"To film our maddest dreams would be equivalent -- would it not -- to throwing the dice which will abolish chance, surrendering it to the the triumph of all revolts, of love without constraints..." Thus spoke Kaplan in one of her published pieces, entitled "Enough or Still More." It was supposedly by chance that she met one of the publishers of her work, Andre Breton (though it's worth noting she had somehow already previously crossed paths with his long-time associate Phillip Soupault). Kaplan would go on to enlist Mr. Breton to co-narrate her 1961 documentary about Symbolist painter Gustave Moreau, part of a series of films about artists. Pablo Picasso would be the last artist to be portrayed in this series. He remained her loyal fan, and after seeing her later film A Very Curious Girl, the famed painter proclaimed it to be "insolence raised to the status of a fine art."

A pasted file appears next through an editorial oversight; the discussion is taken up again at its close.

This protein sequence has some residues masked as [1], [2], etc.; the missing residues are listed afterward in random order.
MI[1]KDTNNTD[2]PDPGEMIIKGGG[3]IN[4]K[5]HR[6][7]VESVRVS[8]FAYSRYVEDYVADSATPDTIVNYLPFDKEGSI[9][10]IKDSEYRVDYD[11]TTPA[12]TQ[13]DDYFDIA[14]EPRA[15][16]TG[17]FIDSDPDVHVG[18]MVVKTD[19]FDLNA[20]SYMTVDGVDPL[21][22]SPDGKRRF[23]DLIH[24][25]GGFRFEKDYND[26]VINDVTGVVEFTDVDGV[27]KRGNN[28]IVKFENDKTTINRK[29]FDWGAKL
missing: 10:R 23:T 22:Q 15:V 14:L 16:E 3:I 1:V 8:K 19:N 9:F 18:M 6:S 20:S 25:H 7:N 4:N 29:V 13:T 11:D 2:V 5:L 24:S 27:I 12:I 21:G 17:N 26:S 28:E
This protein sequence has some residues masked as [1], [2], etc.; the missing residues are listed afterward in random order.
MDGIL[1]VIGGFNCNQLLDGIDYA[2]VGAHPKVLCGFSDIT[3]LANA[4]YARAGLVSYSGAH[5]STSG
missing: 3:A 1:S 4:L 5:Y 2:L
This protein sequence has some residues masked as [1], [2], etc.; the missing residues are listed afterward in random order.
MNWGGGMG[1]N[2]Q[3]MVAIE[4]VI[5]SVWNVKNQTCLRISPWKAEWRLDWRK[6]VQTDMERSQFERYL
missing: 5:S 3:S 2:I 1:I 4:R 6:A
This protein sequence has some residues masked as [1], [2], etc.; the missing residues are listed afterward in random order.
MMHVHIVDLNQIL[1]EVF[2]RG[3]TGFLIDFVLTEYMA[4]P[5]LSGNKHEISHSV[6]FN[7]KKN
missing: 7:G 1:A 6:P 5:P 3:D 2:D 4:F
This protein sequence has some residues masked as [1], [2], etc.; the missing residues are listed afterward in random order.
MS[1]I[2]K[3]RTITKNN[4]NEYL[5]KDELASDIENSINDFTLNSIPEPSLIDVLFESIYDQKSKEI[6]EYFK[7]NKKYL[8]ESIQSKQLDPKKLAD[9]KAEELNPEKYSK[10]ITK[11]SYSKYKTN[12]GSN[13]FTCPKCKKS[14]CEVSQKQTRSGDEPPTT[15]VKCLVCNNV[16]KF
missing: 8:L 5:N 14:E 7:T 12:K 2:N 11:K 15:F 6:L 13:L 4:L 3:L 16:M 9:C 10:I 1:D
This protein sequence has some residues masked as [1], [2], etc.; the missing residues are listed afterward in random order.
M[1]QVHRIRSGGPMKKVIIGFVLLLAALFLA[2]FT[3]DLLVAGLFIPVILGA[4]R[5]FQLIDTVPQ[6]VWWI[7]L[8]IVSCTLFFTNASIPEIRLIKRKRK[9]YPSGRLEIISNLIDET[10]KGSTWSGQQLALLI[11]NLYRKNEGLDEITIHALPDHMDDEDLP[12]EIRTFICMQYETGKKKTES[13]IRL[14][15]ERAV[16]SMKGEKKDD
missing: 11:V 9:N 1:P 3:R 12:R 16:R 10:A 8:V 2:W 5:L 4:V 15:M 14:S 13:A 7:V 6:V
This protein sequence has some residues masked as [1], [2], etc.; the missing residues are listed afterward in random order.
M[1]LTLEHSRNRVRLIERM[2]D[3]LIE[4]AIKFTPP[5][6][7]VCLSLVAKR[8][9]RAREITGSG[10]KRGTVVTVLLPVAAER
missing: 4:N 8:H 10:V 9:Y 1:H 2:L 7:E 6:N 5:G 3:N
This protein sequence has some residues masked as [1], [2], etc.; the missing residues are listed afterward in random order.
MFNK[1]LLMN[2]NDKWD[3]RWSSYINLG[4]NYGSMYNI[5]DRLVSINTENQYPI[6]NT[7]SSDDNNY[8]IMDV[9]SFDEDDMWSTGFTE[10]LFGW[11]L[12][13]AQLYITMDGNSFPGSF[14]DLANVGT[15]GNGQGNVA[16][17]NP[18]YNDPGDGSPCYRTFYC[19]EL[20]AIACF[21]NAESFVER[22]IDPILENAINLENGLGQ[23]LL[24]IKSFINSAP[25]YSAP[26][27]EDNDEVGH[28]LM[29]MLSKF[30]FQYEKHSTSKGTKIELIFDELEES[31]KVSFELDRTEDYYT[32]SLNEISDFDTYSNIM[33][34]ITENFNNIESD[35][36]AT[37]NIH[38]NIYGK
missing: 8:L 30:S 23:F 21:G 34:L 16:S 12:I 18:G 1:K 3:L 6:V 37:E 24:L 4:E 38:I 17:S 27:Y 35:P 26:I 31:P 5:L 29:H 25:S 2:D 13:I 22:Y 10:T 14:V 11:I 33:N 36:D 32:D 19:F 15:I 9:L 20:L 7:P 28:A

It is both Kaplan's approach to film (which, as Michael Richardson notes, heavily valued collaboration) and the thematic content of her work, that appear to uphold Surrealist ideals quite loyally. But technically hers has remained without a capital "S" -- unlike famed animator Jan Svankmeyer, she has never formally joined the Surrealists. Her intersection with the movement has been entirely on her terms. One can't help but wonder, if she had joined, would she perhaps eventually have been expelled in the same fashion as Dali, Artaud, Desnos, et al?